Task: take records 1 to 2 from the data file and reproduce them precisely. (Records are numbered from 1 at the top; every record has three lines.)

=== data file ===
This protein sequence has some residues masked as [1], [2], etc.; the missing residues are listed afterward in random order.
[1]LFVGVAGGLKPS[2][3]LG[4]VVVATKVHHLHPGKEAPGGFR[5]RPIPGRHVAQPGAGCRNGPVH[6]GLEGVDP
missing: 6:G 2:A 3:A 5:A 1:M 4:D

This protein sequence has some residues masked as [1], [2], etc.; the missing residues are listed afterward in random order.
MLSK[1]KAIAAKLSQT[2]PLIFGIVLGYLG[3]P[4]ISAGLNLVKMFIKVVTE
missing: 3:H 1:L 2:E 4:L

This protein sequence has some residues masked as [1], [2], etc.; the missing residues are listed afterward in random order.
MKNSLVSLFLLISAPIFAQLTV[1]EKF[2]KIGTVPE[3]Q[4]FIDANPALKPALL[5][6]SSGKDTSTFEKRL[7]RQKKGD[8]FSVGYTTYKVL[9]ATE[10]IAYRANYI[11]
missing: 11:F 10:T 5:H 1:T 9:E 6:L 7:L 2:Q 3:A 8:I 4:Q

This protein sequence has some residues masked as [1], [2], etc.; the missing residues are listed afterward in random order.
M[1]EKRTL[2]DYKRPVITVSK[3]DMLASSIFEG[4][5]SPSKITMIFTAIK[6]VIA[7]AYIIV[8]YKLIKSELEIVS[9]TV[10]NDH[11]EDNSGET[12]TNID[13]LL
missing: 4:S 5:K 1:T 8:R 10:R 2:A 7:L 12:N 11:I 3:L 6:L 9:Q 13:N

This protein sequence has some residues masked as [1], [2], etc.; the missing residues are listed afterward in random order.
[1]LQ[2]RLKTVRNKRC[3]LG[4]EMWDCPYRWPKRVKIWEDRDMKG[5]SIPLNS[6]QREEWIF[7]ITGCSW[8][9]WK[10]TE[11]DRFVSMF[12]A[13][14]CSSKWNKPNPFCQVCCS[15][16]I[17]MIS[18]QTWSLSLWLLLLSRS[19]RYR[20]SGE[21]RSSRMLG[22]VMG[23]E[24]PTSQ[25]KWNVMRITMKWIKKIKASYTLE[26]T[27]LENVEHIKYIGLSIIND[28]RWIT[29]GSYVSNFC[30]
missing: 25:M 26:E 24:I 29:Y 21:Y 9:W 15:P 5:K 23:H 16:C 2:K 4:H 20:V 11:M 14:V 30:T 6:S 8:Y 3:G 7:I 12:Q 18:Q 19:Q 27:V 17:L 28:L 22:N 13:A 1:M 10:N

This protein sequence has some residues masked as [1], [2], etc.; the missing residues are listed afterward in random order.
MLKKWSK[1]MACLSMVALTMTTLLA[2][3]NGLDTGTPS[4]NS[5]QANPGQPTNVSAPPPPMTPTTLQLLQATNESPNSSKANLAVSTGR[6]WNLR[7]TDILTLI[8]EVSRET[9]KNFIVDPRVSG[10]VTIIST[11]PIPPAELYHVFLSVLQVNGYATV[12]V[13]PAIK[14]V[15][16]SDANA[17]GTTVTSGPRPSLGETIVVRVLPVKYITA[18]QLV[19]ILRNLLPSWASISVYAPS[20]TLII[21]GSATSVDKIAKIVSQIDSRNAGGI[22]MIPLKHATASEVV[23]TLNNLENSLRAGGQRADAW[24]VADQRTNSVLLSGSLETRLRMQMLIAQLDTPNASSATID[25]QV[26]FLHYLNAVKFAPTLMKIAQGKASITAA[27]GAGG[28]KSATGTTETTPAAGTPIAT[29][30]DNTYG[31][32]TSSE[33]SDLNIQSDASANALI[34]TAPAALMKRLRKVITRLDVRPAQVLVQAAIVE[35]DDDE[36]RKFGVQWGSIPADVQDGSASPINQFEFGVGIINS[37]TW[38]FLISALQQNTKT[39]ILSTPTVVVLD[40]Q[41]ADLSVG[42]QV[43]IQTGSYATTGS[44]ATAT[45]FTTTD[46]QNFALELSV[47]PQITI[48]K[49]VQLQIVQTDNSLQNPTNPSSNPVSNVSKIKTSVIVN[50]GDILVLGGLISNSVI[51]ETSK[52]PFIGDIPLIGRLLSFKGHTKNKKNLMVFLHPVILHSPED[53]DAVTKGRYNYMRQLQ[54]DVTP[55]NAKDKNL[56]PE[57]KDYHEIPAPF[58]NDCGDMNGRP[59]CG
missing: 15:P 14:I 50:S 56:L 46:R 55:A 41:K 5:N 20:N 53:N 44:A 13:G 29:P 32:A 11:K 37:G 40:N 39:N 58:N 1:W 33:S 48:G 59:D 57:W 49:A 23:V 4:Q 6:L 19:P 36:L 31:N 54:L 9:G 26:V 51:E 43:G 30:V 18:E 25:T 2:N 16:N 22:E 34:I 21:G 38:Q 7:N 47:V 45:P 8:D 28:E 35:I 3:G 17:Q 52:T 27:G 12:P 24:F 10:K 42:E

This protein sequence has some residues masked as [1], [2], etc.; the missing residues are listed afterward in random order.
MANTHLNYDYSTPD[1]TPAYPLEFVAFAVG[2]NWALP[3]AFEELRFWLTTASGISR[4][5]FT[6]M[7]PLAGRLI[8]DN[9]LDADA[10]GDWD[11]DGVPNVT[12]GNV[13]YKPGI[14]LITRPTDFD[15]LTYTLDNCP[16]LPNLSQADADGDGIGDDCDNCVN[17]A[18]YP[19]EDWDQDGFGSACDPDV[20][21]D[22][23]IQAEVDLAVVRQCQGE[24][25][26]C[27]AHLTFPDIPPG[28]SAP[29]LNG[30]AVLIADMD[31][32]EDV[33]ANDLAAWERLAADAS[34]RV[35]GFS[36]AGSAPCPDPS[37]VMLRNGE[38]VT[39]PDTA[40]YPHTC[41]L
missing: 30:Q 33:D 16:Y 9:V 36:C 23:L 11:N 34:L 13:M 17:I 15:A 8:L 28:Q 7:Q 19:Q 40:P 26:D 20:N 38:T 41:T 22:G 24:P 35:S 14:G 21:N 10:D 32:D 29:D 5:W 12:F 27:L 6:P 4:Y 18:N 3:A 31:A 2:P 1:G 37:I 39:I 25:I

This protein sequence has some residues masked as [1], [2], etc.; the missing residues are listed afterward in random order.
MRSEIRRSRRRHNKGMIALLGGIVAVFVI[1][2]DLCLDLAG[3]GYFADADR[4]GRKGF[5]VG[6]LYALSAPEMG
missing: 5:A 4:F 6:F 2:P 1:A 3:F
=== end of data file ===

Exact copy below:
This protein sequence has some residues masked as [1], [2], etc.; the missing residues are listed afterward in random order.
[1]LFVGVAGGLKPS[2][3]LG[4]VVVATKVHHLHPGKEAPGGFR[5]RPIPGRHVAQPGAGCRNGPVH[6]GLEGVDP
missing: 6:G 2:A 3:A 5:A 1:M 4:D

This protein sequence has some residues masked as [1], [2], etc.; the missing residues are listed afterward in random order.
MLSK[1]KAIAAKLSQT[2]PLIFGIVLGYLG[3]P[4]ISAGLNLVKMFIKVVTE
missing: 3:H 1:L 2:E 4:L